2019 GMC Sierra Denali First Drive: A Triumph in Truckin’ Tech
- Engine: 5.3L or 6.2L V8 with dynamic fuel management
- Horsepower: 355 (5.3L) / 420 (6.2L)
- Torque (lb-ft.): 383 (5.3L) / 460 (6.2L)
- Transmission: 8-speed auto (5.3L) / 10-speed auto (6.2L)
- Drive Configuration: RWD or AWD (standard on AT4)
- City/Hwy/Combined MPG: 17/23/20 (2WD 5.3L) / 15/21/17 (2WD 6.2L) / 15/20/17 (4WD 6.2L)
- Curb Weight (lb): 4894-5079 (5.3L) 5516 (6.2L)
- Wheelbase (in): 147.4 (short box) / 157 (standard box)
- Total Length (in): 231.7 (short box) / 241.2 (standard box)
- Width (in): 81.2
- Base Price (USD): $58,000
- Price as Tested (USD): $67,200
2019 GMC Sierra Denali
Over the last two decades, GMC has managed to go from being almost solely associated with industrial utility to being a true premium truck and SUV brand. The combination of styling, functionality, technology, and quality all aim above the levels of their Chevrolet brethren, and typically have the price tag to match. In the case of the tricked out Sierra Denali I drove, you’re looking at a sticker North of $67,000 all-in. Yowza.
Now, hot on the heels of our first drive of the 2019 Silverado, I had a chance to spend some quality time with GMC’s high-end trucks which share a platform and drivetrain with Chevy’s very good, but more ordinary full-size pickups. This time out though, the Sierra isn’t just a rebadged Chevy. Other than the roof, the sheet metal on the Sierra is completely unique. And I definitely prefer the Sierra’s more muscular and sophisticated looks to the more utilitarian Chevy.
Given its mix of hardworking fishermen and mariners, relaxed tourism, and natural beauty, St. John’s Newfoundland was the perfect spot to spend a day behind the wheel of the new Sierra, since it shares a similar work/life/play balance. The majority of my drive was in the top-of-the-line Denali trim, but I also got a sneak peek at the more rugged, off-road friendly AT4 trim.
As has been the case with all of their recent truck and SUVs, GMC’s exterior design team has done a fantastic job balancing their “Professional Grade” image with one of sophistication. I personally prefer the faceted grille on the Sierra Denali, but there was definitely debate with some colleagues who preferred the more streamlined look of the AT4’s facade. Frankly, I don’t think either design will steer you wrong.
For the 2019 model year, buyers will get all manner of upgrades and new goodies with the Sierra, starting with a significant weight savings, resulting in fuel economy improvements and overall better driving dynamics. The judicious use of aluminum for doors, the tailgate, and hood, along with smart use of high strength steel in its bed, frame, and other components means the truck is some 350 pounds lighter than before, but is just as durable as ever.
There are five powertrains headed to the Sierra line, but the Denali and AT4 reviewed here only will offer the 5.3-liter V8, a robust 6.2-liter V8, and an upcoming 3.0-liter turbo diesel V6. The 5.3 makes 355 hp and 383 lb-ft. of torque, and has an 8-speed automatic, the 6.2 produces makes 420 horses and 460 lb-ft. torque, and has a 10-speed. One of the Sierra’s latest and greatest abilities is its engine’s advanced fuel management system which dynamically switches between 17 different firing patterns – from 2 to 8 cylinders depending on demand. This tech is pretty amazing, as it’s completely seamless and unnoticeable while driving.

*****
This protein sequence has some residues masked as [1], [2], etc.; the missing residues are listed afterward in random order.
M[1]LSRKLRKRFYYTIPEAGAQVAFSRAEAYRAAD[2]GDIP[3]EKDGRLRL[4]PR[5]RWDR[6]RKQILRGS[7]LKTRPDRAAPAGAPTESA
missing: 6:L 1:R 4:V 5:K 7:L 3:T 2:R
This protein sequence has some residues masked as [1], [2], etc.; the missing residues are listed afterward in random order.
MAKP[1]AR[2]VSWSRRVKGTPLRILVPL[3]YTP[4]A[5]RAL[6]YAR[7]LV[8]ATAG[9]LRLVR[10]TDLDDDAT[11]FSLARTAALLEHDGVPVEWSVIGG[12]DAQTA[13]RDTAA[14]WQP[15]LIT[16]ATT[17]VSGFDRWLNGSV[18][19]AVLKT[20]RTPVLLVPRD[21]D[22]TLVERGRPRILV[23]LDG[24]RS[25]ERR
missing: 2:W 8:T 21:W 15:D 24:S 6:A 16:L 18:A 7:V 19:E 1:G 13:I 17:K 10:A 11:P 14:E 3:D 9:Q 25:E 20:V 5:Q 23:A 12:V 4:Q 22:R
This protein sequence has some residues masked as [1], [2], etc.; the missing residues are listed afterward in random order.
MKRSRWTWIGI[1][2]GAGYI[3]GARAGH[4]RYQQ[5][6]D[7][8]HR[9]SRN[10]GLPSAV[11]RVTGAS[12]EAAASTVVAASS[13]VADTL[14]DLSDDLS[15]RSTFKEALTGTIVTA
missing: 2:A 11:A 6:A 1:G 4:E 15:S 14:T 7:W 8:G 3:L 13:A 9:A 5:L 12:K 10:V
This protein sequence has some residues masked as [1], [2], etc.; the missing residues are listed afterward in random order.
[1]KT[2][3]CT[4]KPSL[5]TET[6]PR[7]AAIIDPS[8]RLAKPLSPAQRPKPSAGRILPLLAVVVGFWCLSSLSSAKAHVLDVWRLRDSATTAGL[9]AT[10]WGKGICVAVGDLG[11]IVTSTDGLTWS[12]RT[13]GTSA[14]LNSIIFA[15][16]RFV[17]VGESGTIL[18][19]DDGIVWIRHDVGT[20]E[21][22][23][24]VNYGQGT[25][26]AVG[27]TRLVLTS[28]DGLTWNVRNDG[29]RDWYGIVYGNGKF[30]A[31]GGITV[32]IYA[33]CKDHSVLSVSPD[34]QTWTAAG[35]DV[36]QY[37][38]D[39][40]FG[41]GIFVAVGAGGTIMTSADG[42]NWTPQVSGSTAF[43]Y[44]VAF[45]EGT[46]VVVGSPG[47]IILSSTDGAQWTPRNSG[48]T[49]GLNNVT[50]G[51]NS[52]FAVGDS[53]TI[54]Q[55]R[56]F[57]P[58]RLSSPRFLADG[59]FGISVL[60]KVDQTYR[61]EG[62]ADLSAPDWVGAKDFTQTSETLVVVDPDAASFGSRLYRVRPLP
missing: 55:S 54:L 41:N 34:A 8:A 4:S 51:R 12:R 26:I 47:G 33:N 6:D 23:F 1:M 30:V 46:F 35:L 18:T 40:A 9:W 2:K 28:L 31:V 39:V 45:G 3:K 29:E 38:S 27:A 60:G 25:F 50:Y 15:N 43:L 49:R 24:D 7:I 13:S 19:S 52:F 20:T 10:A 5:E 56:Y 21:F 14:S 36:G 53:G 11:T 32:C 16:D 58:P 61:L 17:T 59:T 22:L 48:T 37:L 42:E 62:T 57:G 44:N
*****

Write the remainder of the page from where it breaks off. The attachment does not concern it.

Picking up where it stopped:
I only managed time with the larger engine, so all of my impressions are based on the most powerful drivetrain. I found the combo of the 6.2 and 10-speed to be fantastic overall – offering up massive amounts of torque, and buttery smooth shifts, whether accelerating on the highway or towing a trailer packed with ATVs.
Trailering is definitely one of the Sierra’s leading capabilities. The 6.2-liter Denali 4WD will pull up to 9,300 pounds, and it does it with aplomb. Not only is the drivetrain more than up to the task, but the tech that can be had is quite impressive as well. The truck can be equipped with an array of cameras to provide a full surround view, as well as a hitch-eye view and an overhead view with hitch alignment guidelines. You can even order an optional camera that can be placed on the back of your trailer so you have visibility behind the trailer itself – though its use requires that the front camera be temporarily disabled for some reason.
The Sierra’s ProGrade trailering app – which runs on the truck’s touchscreen and as a companion app on your smartphone – can provide you with a step-by-step checklist of the tasks needed to successfully connect and safely drive with a trailer. You can save presets for multiple payloads as well, and it can even provide troubleshooting guidance for things like your trailer’s brake lights not working. You can also stand outside the trailer and verify all off your lights remotely using the smartphone app.
There’s also an available rear camera and LCD mirror combo, which grabs images from the top rear of the cab and displays them on the rearview mirror. This is more than just for sizzle, as it actually improves visibility, seeing over large loads in the bed, around rear seat passengers, and with a much wider (and adjustable) field of view than a traditional mirror. It takes a few moments to get your brain used to it, but once you do, it’s hard to go back to the regular mirror. Though if you so choose, it can be disabled with a flick of the mirror toggle switch.
The Sierra has a showstopper trick up its sleeves too – and that’s its much talked-about “MultiGate” tailgate. This versatile and innovative new tailgate really is deserving of its early buzz. It offers six different operating positions, allowing for easier loading and unloading of cargo at different heights, better access to the cargo bed, the ability to be used as an impromptu workbench, as a backstop for long items, and more.